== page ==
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L.A. Teacher: Anyone can Create a Better World

 

Recent gun shootings have been a frequent headliner. The society seemed to forget what and how it is to make a better and greater society. However, a 53-year-old Los Angeles teacher shows that the formula to a better society is “Kindness creates kindness, generosity creates generosity and love creates love.”

Recently, Tony Tolbert, a Harvard alumnus and a law professor from UCLA, handed the keys to his own home to a struggling single mother of four young children with the hope that his act will help them achieve a more secure and stable life.

Felicia Dukes and her family, the recipient of Tolbert’s generosity, will take ownership of everything inside Tolbert’s house including all of its modest furnishings. Tolbert plans to move back to his parent’s home and stay at the same bedroom where he grew up learning several virtuous acts.

In his interview with CBS News, Tolbert explained,”You don’t have to be a billionaire to do something good for someone else.” He added, “You don’t have to be Bill Gates or Warren Buffett or Oprah. We can do it wherever we are, with whatever we have and for me, I have a home that I can make available.”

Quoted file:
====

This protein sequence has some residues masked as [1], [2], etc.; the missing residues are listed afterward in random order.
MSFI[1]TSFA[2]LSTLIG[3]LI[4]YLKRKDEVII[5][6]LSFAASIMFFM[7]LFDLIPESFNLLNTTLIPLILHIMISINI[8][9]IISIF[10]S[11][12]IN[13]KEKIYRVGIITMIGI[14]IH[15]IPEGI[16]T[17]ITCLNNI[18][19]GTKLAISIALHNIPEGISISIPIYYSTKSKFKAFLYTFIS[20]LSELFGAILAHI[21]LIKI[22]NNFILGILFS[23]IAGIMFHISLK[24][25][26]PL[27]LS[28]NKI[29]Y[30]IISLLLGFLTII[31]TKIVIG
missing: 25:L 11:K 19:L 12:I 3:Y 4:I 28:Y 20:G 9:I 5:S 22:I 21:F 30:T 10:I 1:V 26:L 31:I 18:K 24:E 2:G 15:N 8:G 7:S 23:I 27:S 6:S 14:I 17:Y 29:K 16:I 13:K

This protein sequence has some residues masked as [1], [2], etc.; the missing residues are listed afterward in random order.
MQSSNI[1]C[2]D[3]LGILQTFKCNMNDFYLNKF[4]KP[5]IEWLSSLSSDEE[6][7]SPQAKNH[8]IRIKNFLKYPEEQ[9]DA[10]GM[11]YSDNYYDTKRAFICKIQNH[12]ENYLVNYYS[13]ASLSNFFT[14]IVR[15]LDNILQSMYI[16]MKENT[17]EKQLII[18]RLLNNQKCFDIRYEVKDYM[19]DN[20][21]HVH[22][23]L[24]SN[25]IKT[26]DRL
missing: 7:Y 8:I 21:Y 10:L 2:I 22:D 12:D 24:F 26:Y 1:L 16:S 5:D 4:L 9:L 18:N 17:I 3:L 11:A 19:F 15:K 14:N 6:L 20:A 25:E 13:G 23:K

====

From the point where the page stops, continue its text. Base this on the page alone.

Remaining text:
Tolbert credits his beliefs and principles to his equally generous father, a former entertainment lawyer, who he recalls has always allowed any needy stranger to temporarily occupy their family’s spare bedroom. He remembers that their spare bedroom has always been occupied by someone totally unrelated to their family.

“It planted the seed that that’s something you do,” he still reflects. “You take care of other people who are in a position where help is needed. If I say I’m generous… then I should be generous.”

Then enter Felicia Dukes’ family, whom Tolbert never met before but knew there was something he could give them and that is his own home. Before their meeting, Felicia Dukes’ family stays in a single occupancy residence at Alexandria House, a shelter that cares for women and children. However, Felicia is having a tough time since her eldest son could no longer stay with them at the shelter.

One day, she received some wonderful news. “I got a call they (Alexandria) had a young man that wanted to donate his house for a year,” Dukes recalls. “I’m looking like, what? Are you serious?”

The news was as real as the rising sun. Tony Tolbert, whom the family now considers as a grace from heaven, was serious in giving the family a new lease on life.

“My heart just fills up and stuff,” said teary-eyed Dukes, who welcomed the New Year with her family inside their very own home.  “Um … I’m just really happy.”

Tolbert has been in search of a deserving non-profit organization and its dependents through which he could endow his home. He finally settled with Alexandria House after learning about its mission and being impressed with some of the added services its counselors provide for their clients.

“I think if we can share more stories about people doing nice things for other people, and fewer stories about people doing horrible things to other people, that’s a better world,” said Tolbert, who also recently began studying Tibetan Buddhism.